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Fitting Smooth Surfaces to Dense Polygon Meshes
 Proceedings of SIGGRAPH 96
, 1996
"... Recent progress in acquiring shape from range data permits the acquisition of seamless millionpolygon meshes from physical models. In this paper, we present an algorithm and system for converting dense irregular polygon meshes of arbitrary topology into tensor product Bspline surface patches with ..."
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Cited by 208 (5 self)
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Recent progress in acquiring shape from range data permits the acquisition of seamless millionpolygon meshes from physical models. In this paper, we present an algorithm and system for converting dense irregular polygon meshes of arbitrary topology into tensor product Bspline surface patches with accompanying displacement maps. This choice of representation yields a coarse but efficient model suitable for animation and a fine but more expensive model suitable for rendering. The first step in our process consists of interactively painting patch boundaries over a rendering of the mesh. In many applications, interactive placement of patch boundaries is considered part of the creative process and is not amenable to automation. The next step is gridded resampling of eachboundedsection of the mesh. Our resampling algorithm lays a grid of springs acrossthe polygonmesh, then iterates between relaxing this grid and subdividing it. This grid provides a parameterization for the mesh section, w...
A Review of Current Geometric Tolerancing Theories and Inspection Data Analysis Algorithms

, 1991
"... ..."
Hybrid Curve Fitting
, 2006
"... We consider a parameterized family of closed planar curves and introduce an evolution process for identifying a member of the family that approximates a given unorganized point cloud {pi}i=1,...,N. The evolution is driven by the normal velocities at the closest (or foot) points (fi) to the data poin ..."
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Cited by 6 (6 self)
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We consider a parameterized family of closed planar curves and introduce an evolution process for identifying a member of the family that approximates a given unorganized point cloud {pi}i=1,...,N. The evolution is driven by the normal velocities at the closest (or foot) points (fi) to the data points, which are found by approximating the corresponding difference vectors pi − fi in the least–squares sense. In the particular case of parametrically defined curves, this process is shown to be equivalent to normal (or tangent) distance minimization, see [3, 19]. Moreover, it can be generalized to very general representations of curves. These include hybrid curves, which are a collection of parametrically and implicitly defined curve segments, pieced together with certain degrees of geometric continuity.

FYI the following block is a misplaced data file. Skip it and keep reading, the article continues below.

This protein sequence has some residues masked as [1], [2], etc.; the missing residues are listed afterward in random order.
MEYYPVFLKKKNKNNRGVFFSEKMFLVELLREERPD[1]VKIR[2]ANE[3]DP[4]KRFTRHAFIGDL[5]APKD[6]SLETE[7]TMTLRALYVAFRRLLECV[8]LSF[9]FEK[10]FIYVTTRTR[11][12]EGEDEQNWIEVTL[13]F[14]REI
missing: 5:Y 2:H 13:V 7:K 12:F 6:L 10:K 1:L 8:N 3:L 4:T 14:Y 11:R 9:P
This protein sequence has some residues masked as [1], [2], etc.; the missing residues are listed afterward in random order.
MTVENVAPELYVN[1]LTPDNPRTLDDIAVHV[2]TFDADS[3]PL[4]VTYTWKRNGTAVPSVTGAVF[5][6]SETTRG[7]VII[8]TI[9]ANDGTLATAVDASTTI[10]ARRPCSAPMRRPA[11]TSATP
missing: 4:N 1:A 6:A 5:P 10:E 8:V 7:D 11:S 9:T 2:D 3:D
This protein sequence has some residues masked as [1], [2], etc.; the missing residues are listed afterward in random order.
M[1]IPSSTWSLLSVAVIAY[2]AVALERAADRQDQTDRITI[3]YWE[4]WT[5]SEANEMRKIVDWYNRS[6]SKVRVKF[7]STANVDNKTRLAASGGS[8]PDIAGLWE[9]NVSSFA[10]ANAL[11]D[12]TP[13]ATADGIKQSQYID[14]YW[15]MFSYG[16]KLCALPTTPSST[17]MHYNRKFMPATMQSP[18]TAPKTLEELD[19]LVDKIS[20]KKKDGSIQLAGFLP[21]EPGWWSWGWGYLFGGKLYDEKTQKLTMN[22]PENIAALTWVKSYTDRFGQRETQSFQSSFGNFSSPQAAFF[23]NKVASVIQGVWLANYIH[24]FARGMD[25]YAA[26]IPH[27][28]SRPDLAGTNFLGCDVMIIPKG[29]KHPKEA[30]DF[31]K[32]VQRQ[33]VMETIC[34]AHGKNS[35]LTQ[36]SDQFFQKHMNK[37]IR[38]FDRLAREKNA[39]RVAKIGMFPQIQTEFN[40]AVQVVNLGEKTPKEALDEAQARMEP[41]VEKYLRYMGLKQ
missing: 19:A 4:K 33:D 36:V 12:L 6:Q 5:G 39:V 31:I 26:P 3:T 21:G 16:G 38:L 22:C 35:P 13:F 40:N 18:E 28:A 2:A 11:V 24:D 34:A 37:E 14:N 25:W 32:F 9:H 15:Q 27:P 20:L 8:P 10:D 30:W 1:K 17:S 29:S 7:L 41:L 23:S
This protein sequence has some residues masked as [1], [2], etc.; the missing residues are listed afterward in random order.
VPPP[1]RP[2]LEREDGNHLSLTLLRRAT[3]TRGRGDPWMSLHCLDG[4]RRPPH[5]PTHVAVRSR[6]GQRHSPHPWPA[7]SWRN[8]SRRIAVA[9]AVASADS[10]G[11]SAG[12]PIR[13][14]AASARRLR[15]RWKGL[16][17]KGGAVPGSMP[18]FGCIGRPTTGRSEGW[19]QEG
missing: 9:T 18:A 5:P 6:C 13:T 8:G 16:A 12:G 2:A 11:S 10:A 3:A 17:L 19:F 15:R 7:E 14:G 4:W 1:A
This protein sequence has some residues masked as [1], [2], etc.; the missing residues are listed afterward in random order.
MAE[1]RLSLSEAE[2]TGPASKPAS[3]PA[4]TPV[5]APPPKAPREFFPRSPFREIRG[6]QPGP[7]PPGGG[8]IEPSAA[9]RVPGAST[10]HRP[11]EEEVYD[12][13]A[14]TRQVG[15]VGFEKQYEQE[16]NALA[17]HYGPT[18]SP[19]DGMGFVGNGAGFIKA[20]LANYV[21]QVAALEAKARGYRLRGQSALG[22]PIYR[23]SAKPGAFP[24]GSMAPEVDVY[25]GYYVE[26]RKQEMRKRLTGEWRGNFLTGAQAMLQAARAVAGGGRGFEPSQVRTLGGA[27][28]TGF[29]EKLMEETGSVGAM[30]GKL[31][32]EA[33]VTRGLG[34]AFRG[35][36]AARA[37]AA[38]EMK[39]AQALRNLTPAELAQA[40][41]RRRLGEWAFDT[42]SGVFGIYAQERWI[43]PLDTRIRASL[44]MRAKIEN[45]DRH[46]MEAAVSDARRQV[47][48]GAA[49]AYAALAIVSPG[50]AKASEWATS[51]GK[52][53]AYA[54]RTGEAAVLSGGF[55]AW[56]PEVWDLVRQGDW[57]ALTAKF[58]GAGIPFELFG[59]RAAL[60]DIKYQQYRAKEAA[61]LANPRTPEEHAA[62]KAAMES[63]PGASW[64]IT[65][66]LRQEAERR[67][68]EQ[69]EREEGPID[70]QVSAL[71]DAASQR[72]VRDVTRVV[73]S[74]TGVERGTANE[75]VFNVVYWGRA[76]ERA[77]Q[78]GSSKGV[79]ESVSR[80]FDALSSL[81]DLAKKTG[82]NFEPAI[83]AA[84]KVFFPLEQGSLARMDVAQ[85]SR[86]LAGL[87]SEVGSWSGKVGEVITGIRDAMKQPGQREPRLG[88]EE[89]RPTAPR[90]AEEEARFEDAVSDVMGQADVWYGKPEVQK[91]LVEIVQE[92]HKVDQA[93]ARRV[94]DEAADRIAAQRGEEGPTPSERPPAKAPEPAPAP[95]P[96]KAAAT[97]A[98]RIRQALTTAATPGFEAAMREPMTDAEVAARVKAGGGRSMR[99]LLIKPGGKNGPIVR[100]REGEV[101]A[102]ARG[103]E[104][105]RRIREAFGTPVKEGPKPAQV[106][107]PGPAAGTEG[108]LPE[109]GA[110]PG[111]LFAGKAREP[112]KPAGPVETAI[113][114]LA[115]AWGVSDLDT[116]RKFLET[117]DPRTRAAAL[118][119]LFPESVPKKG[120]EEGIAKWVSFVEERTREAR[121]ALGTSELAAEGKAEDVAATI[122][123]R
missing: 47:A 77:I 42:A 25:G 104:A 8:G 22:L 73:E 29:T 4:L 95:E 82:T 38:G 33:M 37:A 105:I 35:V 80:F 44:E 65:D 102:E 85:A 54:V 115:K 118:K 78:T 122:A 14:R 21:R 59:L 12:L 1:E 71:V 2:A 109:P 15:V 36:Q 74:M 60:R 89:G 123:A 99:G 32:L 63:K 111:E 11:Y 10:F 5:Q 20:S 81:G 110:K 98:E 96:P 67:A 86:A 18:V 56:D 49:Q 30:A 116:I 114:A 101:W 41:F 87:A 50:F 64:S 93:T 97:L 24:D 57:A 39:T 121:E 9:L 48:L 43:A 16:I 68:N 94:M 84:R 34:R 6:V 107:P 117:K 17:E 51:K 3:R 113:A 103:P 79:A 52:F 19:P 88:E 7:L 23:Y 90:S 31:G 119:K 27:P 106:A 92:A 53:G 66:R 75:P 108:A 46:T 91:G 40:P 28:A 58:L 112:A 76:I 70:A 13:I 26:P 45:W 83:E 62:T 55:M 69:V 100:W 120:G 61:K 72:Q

GaussNewtontype Techniques for Robustly Fitting Implicitly Defined Curves and Surfaces to Unorganized Data Points
"... Abstract — We describe GaussNewton type methods for fitting implicitly defined curves and surfaces to given unorganized data points. The methods can deal with general error functions, such as approximations to the ℓ1 or ℓ ∞ norm of the vector of residuals. Depending on the definition of the residua ..."
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Cited by 1 (1 self)
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Abstract — We describe GaussNewton type methods for fitting implicitly defined curves and surfaces to given unorganized data points. The methods can deal with general error functions, such as approximations to the ℓ1 or ℓ ∞ norm of the vector of residuals. Depending on the definition of the residuals, we distinguish between direct and data–based methods. In addition, we show that these methods can either be seen as (discrete) iterative methods, where an update of the unknown shape parameters is computed in each step, or as continuous evolution processes, that generate a time–dependent family of curves or surfaces, which converges towards the final result. It is shown that the data–based methods – which are less costly, as they work without the need of computing the closest points – can efficiently deal with error functions that are adapted to noisy and uncertain data. In addition, we observe that the interpretation as evolution process allows to deal with the issues of regularization and with additional constraints. I.
A BSpline Curve Fitting Approach by Implementing the Parameter Correction Terms
"... Abstract Fitting a set of points with a BSpline curve is a usual CADG application, which remains an open problem due to the choice of parameter values. The crucial point is to find optimal parameter values which lead to an optimal approximation curve. Since these parameter values are only a first ..."
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Cited by 1 (0 self)